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Judge Says Settlement Must Comply with a New Legislative Arrangement

— June 20, 2019

Judge says Oklahoma needs to prove that settlement funds from opioid litigation comply with a new state law.

Cleveland County Judge Thad Balkman, appointed by governor Mary Fallin, is declining to approve Oklahoma’s settlement with an opioid maker until he can be assured it will comply with a new arrangement  imposed by the legislator regarding such deals.  The majority of the settlement funding with Purdue Pharma was originally to be put aside for research and treatment of addiction at Oklahoma State University, while some of it was to go towards treatment medication and the cities and attorneys involved in the case.  Concerned with this arrangement, however, the Republican-led Legislature passed instructions demanding funds be deposited into the state’s treasury instead.

Balkman ordered attorneys for both the state and Teva Pharmaceuticals to file additional paperwork before he approves the settlement due to this newly imposed procedure.  Attorney General spokesperson Alex Gerszewski says the judge “wants both sides to address how distribution of the money” is will comply with the new arrangement.

Oklahoma’s lawsuit blaming consumer products giant Johnson & Johnson (J & J) and some of its subsidiaries for contributing to the opioid epidemic is continuing, but a settlement would also need to comply with the new standards.  Attorney General Mike Hunter had said previously he believes J & J acted as the kingpin in the sale of addictive opioids that ultimately led to the nation’s crippling epidemic.

Judge Says Settlement Must Comply with a New Legislative Arrangement
Photo by Claire Anderson on Unsplash

“If one takes a closer look at the portfolio of the ‘family company,’” Hunter argued, “they will find that it produced raw narcotics in Tasmanian poppy fields, created other active opioid ingredients, and then supplied the products to other opioid drug manufacturers like Purdue Pharma.”  He added, “J&J targeted vulnerable populations, including children and older adults, for painkiller prescriptions.  J&J funded groups that aggressively advocated for easy access to opioids…[The company has also] funded several pro-opioid groups, such as the Pain Care Forum.”

Editor’s note: AG Hunter incorrectly associated the tag line “family company” with J&J. The tagline belongs to SC Johnson. Please see the statement issued by Kelly M. Semrau, Senior Vice President, Global Corporate Affairs:

“Oklahoma Attorney General Mike Hunter incorrectly associated a critical part of our trademark tagline, “A Family Company,” when referencing Johnson & Johnson in the state’s opioid legal filing. SC Johnson is a separate, privately-held company and has never had any family or business connection with Johnson & Johnson. SC Johnson does not manufacture or sell pharmaceutical products. The comment does a disservice to the goodwill earned by generations of SC Johnson people and our iconic brands.”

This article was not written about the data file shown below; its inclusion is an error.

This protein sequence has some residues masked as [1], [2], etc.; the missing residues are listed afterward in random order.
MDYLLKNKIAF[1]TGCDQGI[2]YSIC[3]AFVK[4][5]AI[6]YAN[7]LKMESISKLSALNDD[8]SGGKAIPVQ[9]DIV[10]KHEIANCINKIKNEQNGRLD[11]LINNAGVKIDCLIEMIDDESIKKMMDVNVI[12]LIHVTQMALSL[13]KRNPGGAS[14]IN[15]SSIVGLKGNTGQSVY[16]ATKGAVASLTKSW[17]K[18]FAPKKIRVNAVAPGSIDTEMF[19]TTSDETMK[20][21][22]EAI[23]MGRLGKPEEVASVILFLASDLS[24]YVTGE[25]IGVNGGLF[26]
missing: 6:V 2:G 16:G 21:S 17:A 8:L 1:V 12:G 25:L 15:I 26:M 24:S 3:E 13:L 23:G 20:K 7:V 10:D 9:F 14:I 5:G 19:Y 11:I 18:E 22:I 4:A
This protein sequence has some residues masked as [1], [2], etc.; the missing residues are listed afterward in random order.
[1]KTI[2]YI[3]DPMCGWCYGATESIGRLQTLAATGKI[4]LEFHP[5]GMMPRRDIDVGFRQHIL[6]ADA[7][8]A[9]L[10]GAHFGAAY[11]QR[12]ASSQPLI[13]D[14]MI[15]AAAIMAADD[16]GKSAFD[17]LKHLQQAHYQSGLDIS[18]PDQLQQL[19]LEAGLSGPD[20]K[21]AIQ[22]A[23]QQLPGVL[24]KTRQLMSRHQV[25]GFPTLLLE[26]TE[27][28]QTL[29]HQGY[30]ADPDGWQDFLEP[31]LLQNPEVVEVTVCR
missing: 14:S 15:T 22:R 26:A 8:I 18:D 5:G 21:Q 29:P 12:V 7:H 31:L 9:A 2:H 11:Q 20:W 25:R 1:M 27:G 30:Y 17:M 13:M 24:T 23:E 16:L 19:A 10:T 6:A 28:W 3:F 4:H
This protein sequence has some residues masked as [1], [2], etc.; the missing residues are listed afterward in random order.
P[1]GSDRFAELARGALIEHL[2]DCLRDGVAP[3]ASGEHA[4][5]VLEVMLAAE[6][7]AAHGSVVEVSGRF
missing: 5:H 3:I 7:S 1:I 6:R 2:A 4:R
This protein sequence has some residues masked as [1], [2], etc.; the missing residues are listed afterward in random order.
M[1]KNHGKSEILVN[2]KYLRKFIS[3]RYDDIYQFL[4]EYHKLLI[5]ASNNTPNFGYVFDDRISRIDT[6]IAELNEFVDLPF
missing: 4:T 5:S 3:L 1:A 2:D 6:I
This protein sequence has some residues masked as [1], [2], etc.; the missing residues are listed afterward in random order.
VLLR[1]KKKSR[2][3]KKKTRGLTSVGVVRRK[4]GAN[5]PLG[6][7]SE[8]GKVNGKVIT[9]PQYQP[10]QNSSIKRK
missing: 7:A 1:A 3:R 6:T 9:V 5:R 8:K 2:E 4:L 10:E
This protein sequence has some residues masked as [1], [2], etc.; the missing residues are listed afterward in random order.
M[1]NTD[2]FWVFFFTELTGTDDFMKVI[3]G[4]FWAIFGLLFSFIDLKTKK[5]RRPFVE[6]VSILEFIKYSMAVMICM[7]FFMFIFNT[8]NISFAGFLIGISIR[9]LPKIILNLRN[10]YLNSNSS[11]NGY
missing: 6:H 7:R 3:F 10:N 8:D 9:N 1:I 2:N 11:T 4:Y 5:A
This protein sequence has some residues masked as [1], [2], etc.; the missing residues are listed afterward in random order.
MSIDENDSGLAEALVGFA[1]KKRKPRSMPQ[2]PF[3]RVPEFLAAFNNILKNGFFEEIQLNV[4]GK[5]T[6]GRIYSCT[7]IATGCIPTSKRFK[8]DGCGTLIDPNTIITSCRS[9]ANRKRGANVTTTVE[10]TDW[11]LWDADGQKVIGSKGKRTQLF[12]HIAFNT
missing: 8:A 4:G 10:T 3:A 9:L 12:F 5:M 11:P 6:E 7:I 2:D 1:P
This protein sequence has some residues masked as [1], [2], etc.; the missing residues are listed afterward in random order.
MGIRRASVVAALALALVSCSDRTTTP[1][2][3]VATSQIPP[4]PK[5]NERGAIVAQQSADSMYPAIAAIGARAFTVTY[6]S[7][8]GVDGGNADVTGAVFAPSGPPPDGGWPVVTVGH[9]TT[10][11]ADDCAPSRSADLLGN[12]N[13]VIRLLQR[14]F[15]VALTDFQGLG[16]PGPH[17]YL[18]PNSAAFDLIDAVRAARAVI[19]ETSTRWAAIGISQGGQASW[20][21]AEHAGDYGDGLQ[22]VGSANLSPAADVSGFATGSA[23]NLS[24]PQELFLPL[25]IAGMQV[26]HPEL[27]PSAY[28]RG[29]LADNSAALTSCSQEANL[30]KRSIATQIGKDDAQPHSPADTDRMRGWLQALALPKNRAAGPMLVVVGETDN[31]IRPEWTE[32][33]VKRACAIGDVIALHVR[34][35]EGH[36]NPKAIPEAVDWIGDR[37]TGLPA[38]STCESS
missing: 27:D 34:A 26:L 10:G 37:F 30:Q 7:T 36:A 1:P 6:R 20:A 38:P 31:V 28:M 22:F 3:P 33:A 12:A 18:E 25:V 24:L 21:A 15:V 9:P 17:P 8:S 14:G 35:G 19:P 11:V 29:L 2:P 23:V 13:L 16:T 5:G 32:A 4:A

“If you oversupply, people will die,” said Brad Beckworth, who represents the Oklahoma attorney general’s office as the state argued J & J’s sales team deceived physicians for years, baiting them into funding a nationwide crisis.  Beckworth said, “J & J convinced doctors to start with and stay with medications intended only as a last resort,” such as fentanyl.

He added, “Through greed and deceptive marketing practices, J & J aggressively competed with Purdue Pharma, which used a similar approach for OxyContin.” Beckworth cited the company’s promotional materials, which long praised the benefits of opioids.  “Everywhere in the decision tree about prescribing or taking an opioid,” Beckworth said, “J & J was there first.”

In 2009, when J & J’s promotional materials said that opioids “rarely caused addiction,” the Food and Drug Administration (FDA), the company argued, had made the same assertion.  J & J’s defense team argued that “each drug meticulously took a decade to develop; that the company and federal regulators continued to monitor the drugs after launch; that the state, through licensing doctors and pharmacists, had its own oversight responsibility; and that the company’s goal all along was to aid millions of patients with chronic pain.”

“We feel confident in our case,” Hunter stated. “We’d like a jury of Oklahomans to hear our evidence and determine the extent to which these companies should be held accountable for what’s happened in Oklahoma.”


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